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Reactions to bank bailout in Spain

06-12-2012 10:55 BJT

A mild reaction in Spain both on the streets and on the markets after the decision by the Eurozone contries to come to the rescue of the sick Spanish banking sector with a cash injection of up to 100 billion euros. On this first business day after the bank bailout was announced, Spaniards are wondering whether the huge cash injection that the Eurozone has made available to rescue the saving banks is a poisonous present.

A resident says, “This package will only help the banks, and will not be useful to reduce both deficit and debt” The resident says, “The European Union is aware the Spain is a country to big to fail. This cash injection will benefit the financial sector, the European economy and the euro itself” The government of Mariano Rajoy insists that the 100 billion euros is a loan to streamline the financial system and prevent a dangerous chain reaction of bankruptcies.

Madrid says that with the current reforms and austerity measures, the Spanish state does not need a real bailout, therefore it will not be intervened as Portugal's, Greece's or Ireland's.

Manuel de la Rocha, Economistas Frente A La Crisis says, “You know this bailout we need to really differentiate from full bailouts that took place with Greece, Portugal and Ireland. So this this is only a partial bailout. The government didn’t have an alternative really because at borrowing costs over 6% and with this hole in the financial system there was no way the government could finance it by itself. So the solution is partial. Here the key is to see the type of conditionality that it’s going to be imposed on Spain. The Spanish government and certainly the Spanish people hope that the conditionality will be focused on the financial sector and will not affect the macroeconomic polities, the pension system, the deficit, social expenditure. We are really hoping that it will not be affected by this conditionality.”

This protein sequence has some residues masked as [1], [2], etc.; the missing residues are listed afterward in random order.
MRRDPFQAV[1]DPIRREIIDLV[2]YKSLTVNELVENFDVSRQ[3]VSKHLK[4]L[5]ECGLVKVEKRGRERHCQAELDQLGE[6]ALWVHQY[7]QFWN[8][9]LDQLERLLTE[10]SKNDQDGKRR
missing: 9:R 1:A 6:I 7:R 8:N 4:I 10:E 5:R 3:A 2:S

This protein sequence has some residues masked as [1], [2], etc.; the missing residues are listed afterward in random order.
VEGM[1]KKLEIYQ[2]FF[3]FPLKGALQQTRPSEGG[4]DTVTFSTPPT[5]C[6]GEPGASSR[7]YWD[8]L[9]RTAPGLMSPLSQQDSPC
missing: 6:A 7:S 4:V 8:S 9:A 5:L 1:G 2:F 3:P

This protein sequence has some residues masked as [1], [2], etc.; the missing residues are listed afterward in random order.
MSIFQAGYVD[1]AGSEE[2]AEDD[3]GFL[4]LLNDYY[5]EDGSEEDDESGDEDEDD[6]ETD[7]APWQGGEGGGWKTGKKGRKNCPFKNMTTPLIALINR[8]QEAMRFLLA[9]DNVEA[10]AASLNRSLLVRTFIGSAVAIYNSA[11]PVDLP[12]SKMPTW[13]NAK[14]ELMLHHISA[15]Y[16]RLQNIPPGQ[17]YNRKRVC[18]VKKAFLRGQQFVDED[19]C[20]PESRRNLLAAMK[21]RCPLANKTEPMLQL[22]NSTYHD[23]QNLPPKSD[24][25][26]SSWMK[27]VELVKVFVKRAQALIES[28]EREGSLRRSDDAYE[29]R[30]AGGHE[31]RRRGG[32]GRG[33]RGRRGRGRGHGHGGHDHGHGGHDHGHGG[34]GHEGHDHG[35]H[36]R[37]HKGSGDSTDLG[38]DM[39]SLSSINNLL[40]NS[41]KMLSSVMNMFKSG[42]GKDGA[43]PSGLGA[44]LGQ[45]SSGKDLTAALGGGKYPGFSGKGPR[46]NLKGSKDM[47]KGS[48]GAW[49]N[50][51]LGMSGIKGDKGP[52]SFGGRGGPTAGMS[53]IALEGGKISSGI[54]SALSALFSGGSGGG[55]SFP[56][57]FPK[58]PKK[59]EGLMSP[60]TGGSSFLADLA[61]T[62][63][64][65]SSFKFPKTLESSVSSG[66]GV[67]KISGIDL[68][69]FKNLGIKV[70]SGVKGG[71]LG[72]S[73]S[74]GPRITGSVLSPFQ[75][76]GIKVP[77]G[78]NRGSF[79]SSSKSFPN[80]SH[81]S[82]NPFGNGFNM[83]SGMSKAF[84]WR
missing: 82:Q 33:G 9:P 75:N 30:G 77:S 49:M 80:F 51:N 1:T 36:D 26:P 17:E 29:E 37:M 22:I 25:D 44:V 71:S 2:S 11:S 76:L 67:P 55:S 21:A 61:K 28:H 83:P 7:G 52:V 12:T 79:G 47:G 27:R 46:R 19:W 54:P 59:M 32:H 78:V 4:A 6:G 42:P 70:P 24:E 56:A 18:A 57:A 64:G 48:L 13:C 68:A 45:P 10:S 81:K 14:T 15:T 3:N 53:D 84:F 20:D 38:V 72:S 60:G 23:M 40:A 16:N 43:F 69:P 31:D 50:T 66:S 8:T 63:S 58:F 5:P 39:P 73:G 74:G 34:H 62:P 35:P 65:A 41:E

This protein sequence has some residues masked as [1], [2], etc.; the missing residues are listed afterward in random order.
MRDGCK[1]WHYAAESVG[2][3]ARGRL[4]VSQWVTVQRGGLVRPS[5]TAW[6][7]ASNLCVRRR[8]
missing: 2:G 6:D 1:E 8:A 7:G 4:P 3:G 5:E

Manuel de la Rocha, Economistas para la Crisis

But analysts say that with the bank bailout the private debt originated from the real-state crash has now turned into public debt, worsening the financial burden of the Spanish government which will now increase to over 600 billion euros. This in turn will jeopardize the target of reducing the public deficit.

But for both the government and the Eurozone, this financial aid to Spanish “cajas de ahorro”, savings banks, especially the systemic Bankia, is good news for Europe and for the Euro currency. The International Monetary Fund estimated that Spain needed 40 billion euros to shore up its banking sector. If the Eurozone has more than doubled that amount it is to ensure, Madrid has enough ammunition in case the markets keep on punishing the Spanish banks and the Spanish sovereign debt.

Editor:James |Source: CNTV

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